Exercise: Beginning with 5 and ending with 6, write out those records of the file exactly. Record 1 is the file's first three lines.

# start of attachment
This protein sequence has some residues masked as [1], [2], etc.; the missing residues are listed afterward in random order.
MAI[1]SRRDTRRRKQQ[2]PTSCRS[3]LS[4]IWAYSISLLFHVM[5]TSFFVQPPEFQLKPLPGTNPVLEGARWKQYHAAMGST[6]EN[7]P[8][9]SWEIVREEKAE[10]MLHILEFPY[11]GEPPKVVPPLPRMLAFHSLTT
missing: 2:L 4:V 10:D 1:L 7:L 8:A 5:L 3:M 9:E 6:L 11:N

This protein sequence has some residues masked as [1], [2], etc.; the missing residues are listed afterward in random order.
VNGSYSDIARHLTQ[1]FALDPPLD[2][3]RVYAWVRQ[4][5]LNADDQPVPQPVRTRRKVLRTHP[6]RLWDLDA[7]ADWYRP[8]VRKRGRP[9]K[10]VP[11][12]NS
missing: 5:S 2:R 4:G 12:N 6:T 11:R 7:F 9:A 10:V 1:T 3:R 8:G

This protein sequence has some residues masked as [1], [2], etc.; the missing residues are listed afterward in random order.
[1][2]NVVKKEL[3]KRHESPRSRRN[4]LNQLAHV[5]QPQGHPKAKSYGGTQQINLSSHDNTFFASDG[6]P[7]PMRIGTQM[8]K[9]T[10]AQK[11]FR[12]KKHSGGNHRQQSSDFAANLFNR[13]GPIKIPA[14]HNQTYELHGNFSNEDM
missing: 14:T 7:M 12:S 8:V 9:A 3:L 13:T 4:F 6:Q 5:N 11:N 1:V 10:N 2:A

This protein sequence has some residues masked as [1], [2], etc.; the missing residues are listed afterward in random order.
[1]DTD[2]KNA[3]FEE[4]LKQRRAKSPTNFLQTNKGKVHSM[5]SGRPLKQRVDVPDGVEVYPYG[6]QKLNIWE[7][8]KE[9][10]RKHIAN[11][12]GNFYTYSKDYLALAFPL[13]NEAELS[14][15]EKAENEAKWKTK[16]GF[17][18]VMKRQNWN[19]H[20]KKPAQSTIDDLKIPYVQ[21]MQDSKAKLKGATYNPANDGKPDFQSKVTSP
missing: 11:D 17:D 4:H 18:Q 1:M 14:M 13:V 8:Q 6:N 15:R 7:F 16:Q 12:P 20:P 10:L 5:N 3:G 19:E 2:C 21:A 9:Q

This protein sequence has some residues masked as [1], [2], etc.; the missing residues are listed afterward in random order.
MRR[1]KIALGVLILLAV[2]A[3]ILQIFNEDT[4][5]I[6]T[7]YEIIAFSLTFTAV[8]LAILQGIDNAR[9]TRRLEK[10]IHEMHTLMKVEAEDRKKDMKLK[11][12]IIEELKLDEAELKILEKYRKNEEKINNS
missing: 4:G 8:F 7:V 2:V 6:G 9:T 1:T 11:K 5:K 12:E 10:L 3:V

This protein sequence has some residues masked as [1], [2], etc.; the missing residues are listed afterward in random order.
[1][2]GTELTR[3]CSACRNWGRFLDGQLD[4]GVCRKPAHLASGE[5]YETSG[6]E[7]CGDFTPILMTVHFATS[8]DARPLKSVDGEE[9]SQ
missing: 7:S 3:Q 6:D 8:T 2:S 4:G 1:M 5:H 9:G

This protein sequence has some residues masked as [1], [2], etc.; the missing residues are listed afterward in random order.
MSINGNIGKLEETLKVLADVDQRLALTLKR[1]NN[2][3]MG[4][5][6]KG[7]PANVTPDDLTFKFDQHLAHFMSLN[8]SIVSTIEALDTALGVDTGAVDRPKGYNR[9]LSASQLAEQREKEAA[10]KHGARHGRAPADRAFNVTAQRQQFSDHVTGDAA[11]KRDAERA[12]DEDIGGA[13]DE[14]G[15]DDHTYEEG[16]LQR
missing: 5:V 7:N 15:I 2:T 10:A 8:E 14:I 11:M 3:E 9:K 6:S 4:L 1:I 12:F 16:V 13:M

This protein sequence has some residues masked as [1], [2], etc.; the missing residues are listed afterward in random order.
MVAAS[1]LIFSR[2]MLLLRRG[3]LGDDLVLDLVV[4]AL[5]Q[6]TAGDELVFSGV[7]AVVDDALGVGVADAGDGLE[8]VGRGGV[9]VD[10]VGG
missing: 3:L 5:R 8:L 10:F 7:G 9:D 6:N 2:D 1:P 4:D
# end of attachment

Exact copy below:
This protein sequence has some residues masked as [1], [2], etc.; the missing residues are listed afterward in random order.
MRR[1]KIALGVLILLAV[2]A[3]ILQIFNEDT[4][5]I[6]T[7]YEIIAFSLTFTAV[8]LAILQGIDNAR[9]TRRLEK[10]IHEMHTLMKVEAEDRKKDMKLK[11][12]IIEELKLDEAELKILEKYRKNEEKINNS
missing: 4:G 8:F 7:V 2:V 6:G 9:T 1:T 11:K 5:K 12:E 10:L 3:V

This protein sequence has some residues masked as [1], [2], etc.; the missing residues are listed afterward in random order.
[1][2]GTELTR[3]CSACRNWGRFLDGQLD[4]GVCRKPAHLASGE[5]YETSG[6]E[7]CGDFTPILMTVHFATS[8]DARPLKSVDGEE[9]SQ
missing: 7:S 3:Q 6:D 8:T 2:S 4:G 1:M 5:H 9:G